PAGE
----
The World of Spiritans

 The Spiritan Charism

The charism of a religious congregation refers to its founding vision. Inspired by Christian faith, the founder felt called to respond to a particular need of the Church and society of his or her time. The charism is God’s gift to that individual, and to the group he or she gathered together to answer this call to serve a section of God’s people in special need.

Thus Claude Poullart des Places felt called by God to leave aside a promising legal career and a comfortable lifestyle in order to found a community dedicated to educating poor seminarians in 18th century France. These in turn would serve the poor and the marginalized in rural France and elsewhere, especially in places where the Church had difficulty in finding workers.

Therefore, the charism of a particular congregation refers to:

  • its distinctive spirit, the particular way in which it feels called by God to live the Gospel message;
  • the characteristic manner in which its members perceive and relate to the world in which they live;
  • the ethos which marks its internal life and the works that it undertakes.

Meeting the Challenge of Creative Fidelity

The perennial challenge for every congregation is to live in creative fidelity to the founding vision, to be true to the original inspiration and intuitions of the founder, within the changing circumstances of the contemporary world.

Today we realize that the charism of a religious congregation is not confined to its professed members but is shared by laypeople, single and married, who feel drawn by the same vision, and who are working throughout the world.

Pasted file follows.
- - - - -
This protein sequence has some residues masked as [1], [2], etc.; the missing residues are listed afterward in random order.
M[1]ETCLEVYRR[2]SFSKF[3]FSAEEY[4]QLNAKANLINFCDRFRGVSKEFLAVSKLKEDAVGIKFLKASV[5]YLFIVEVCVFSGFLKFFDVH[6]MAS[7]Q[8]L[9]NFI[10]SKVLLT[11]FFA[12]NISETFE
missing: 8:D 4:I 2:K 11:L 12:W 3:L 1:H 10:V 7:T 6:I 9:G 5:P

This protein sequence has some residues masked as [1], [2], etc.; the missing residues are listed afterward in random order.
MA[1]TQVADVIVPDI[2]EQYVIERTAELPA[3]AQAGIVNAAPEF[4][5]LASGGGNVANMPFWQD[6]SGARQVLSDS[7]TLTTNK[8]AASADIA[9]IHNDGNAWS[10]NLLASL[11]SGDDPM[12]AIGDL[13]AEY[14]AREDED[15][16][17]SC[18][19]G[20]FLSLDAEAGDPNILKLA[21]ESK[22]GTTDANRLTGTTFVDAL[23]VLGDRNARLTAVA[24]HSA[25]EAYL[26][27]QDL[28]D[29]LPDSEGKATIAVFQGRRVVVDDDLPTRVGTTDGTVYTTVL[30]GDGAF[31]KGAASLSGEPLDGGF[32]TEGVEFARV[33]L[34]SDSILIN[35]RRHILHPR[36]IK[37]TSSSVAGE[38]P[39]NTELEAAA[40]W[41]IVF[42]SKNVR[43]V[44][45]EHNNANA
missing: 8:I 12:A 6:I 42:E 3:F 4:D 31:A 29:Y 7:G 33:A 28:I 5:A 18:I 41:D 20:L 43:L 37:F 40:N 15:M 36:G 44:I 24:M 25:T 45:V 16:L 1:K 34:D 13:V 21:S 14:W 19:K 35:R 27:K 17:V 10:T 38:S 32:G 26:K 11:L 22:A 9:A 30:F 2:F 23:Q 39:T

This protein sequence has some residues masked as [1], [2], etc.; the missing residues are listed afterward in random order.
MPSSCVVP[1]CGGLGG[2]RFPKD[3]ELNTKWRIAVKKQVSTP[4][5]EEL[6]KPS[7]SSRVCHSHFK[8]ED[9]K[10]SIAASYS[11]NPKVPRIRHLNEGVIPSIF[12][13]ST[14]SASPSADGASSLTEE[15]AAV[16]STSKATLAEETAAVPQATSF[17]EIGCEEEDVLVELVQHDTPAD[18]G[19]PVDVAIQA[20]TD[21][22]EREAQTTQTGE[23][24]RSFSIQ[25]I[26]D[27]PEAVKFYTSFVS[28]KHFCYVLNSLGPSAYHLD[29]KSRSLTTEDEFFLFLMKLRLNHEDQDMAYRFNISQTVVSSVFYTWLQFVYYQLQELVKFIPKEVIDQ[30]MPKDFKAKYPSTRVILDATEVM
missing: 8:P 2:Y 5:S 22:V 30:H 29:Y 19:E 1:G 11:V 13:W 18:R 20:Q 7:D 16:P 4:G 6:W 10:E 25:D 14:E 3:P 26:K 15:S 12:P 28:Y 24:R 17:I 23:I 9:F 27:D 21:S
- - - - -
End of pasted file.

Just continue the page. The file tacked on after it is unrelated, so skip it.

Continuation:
Rule of Life

Drawing on the original intuitions and inspiration of its founders and on its lived tradition over the past 300 years, the Congregation of the Holy Spirit expresses its charism in its current Rule of Life:

The evangelization of the “poor” (cf. Lk 4:18) is our purpose.

In faithfulness to the intuitions of our Founders, to their experiences and to the living tradition of our Congregation, we give preference to an apostolate that takes us to:

  • those who have not yet heard the Gospel message or those who have scarcely heard it;
  • those oppressed and most disadvantaged, as a group or as individuals;
  • places where the Church has difficulty in finding workers.

Integral Liberation

We count the following as constitutive parts of our mission of evangelization: the “integral liberation” of people, action for justice and peace and participation in development. It follows that we must make ourselves “the advocates, the supporters and the defenders of the weak and the little ones against all who oppress them” (Rule of 1849).

We consider the following to be especially important tasks for our times:

  • youth apostolate, because the present situation of young people is crying out more than ever for social and educational works;
  • work with refugees, with immigrants and with those on the margins of society.

Education, both formal and informal, is an integral part of our mission of evangelization.

We are dedicated to the Holy Spirit, author of all holiness and “source of the apostolic spirit.” We place ourselves under the protection of the Immaculate Heart of Mary, who was filled beyond measure by the same Spirit “with the fullness of holiness and apostolic zeal."